“If they can manage to link it to multiple profiles on a device, like the new Google Nexus tablets, or make it a password to controlling smart devices in the home — your stereo, thermostat, etc. — that could make for a truly killer feature. But they just didn’t get there today.”
Paco Hope, principal consultant at software security firm Cigital, said that, if nothing else, Apple will widely expand the public’s understanding of the use of biometrics in the digital world.
“People’s ideas about biometrics were as informed by Hollywood as they were by real products and experiences,” he said. “Now, when someone asks the value of a fingerprint scanner, we can point to the iPhone and use it as a reference, for better or worse.
“Esoteric and academic theories of usability, reliability, false positives, false negatives, and so on will suddenly be tested by millions of real users in real situations.”
IOS APPS ON MACS? GEE, THAT FEELS FAMILIAR…
Well, gang, it’s official: Cross-platform convergence is now both magical and revolutionary.
Apple, in case you haven’t heard, is taking a serious step toward bringing its mobile and desktop platforms together: At its annual Worldwide Developers Conference adjective-shouting extravaganza this week, the company announced a plan to let developers bring iOS apps onto MacOSstarting next year. So, yes: That means the Apple faithful will soon be able to run iPhone-like software on their regular ol’ keyboard-packin’ computers.
Pretty spiffy idea, right? Mobile software, on the desktop! Just think of the possibilities. But wait: Why does something about this seem so eerily familiar?
Oh, right — because it’s exactly what we’ve been watching take shape with Android and Chrome OS over the past several years.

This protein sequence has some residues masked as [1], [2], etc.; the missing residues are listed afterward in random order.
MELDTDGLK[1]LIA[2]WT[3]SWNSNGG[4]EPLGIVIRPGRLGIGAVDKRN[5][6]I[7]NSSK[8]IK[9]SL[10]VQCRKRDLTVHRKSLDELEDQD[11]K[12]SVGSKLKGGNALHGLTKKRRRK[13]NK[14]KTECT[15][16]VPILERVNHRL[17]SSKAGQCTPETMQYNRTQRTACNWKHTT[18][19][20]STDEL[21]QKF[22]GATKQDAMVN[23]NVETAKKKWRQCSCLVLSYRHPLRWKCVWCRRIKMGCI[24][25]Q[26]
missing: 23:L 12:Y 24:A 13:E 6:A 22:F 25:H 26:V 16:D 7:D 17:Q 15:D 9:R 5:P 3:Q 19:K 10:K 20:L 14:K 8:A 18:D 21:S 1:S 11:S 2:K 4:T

Now, before you grab the nearest suit of armor and novelty foam sword, hang on: I’m not here to play a game of “Who Did It First?” Let’s be honest: That kind of talk is pretty tired at this point. Some years, Apple borrows heavily from Google; some years, Google borrows heavily from Apple. Sometimes, the inspiration-lifting is for the better, and sometimes, it’s for the worse. I’m not an intellectual rights attorney (thank goodness) — and from a normal user’s perspective, the arguments over who copied whom are equal parts boring and irrelevant.
What I do want to discuss is how much Apple’s move validates the approach Google’s been pursuing for some time now — and, at the same time, how its implementation of the idea is both similar and simultaneously different.
Let’s jump in, shall we?
Apple, Google, and the tale of converging platforms
We’ll start with Google. The move to bring Android apps to Chrome OS began in earnest in 2016. (Yes, the work technically started two years earlier, with the beta-wearing “App Runtime” project — but that was basically just a test, with significant limitations and nothing even close to a polished or mainstream-ready experience.)
For Google, the notion of bringing two platforms together was nothing short of transformational. Chromebooks had traditionally been cloud-centric computers — a model that provided some enticing advantagesover traditional PCs but required you to rely mostly on web-based software like Google Docs and Office Online. Realistically, that sort of setup was more than sufficient for the vast majority of modern-day computer users, but it also left a fair number of gaps in what a Chromebook was able to do.